Irony in Canterbury Tales

890 WordsFeb 13, 20064 Pages
Irony is a form of speech in which the real meaning is concealed or contradicted by the words used. There are three tales that are fantastic demonstrations of irony. “The Wife of Bath’s Tale”, “The Pardoner’s Tale”, and “The Nun Priest’s Tale” are the three. While each one is different, each uses irony to teach its characters a lesson. “The Wife of Bath’s Tale” does not have as much irony in it as the other two tales do. The most major ironical difference is that of the nature of the knight’s crime. He begins so violently as he rapes the young maid. However, he soon begins to show his meek side. Secondly, as the knight feels relief and assurance about a truth he states he will soon experience, irony is also brought into play.…show more content…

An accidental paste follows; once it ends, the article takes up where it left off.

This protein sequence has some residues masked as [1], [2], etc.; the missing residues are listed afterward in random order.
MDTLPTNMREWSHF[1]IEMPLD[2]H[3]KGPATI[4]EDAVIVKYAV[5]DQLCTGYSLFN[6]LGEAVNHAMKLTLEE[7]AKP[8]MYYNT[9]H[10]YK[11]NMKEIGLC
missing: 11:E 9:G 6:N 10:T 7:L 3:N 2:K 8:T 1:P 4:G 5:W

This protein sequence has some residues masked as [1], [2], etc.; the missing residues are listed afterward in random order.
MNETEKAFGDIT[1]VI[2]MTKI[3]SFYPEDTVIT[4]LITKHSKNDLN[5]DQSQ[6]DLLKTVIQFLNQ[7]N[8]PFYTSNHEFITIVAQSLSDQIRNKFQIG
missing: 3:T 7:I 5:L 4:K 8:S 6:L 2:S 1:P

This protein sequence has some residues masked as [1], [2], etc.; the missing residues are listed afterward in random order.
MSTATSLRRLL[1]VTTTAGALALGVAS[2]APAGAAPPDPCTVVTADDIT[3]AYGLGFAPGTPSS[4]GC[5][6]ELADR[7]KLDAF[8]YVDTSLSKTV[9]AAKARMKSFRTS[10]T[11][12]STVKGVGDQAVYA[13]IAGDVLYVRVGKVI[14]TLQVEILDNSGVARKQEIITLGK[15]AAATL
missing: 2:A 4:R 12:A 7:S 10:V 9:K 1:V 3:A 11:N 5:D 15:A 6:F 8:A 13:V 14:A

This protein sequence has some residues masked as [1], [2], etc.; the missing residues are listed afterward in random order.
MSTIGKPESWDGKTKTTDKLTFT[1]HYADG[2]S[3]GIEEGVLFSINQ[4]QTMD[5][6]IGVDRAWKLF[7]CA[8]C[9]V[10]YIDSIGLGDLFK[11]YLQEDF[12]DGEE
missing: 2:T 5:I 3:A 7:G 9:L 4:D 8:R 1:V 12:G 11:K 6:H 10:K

When the fox has Chauntecleer in his clutches he tells him that bad things come to those who speak when they should remain quiet. Likewise, the fox is not silent at all and this causes his own downfall. Chauntecleer was captured because the fox flattered him until he did something foolish that would give the fox the chance to move in. Later, Chauntecleer employs the same principles and is able to escape from the fox. Both animals lose in a sense and foolishly brought themselves to the conundrum they are currently in. Bragging and speaking when they needed to be silent brought them down. Finally, as the fox flattered Chauntecleer he mentioned qualities such as wisdom and reasonable defense, mocking each one. But, Chauntecleer never displayed such characters in dealing with the fox; in fact, qualities of just the opposite. Chaucer employs irony throughout the Canterbury Tales. “The Wife of Bath’s Tale”, “The Pardoner’s Tale”, and “The Nun Priest’s Tale” are just three examples of irony in the tales. The dramatic irony of each is in place to teach not only the characters a lesson and moral, but the reader as

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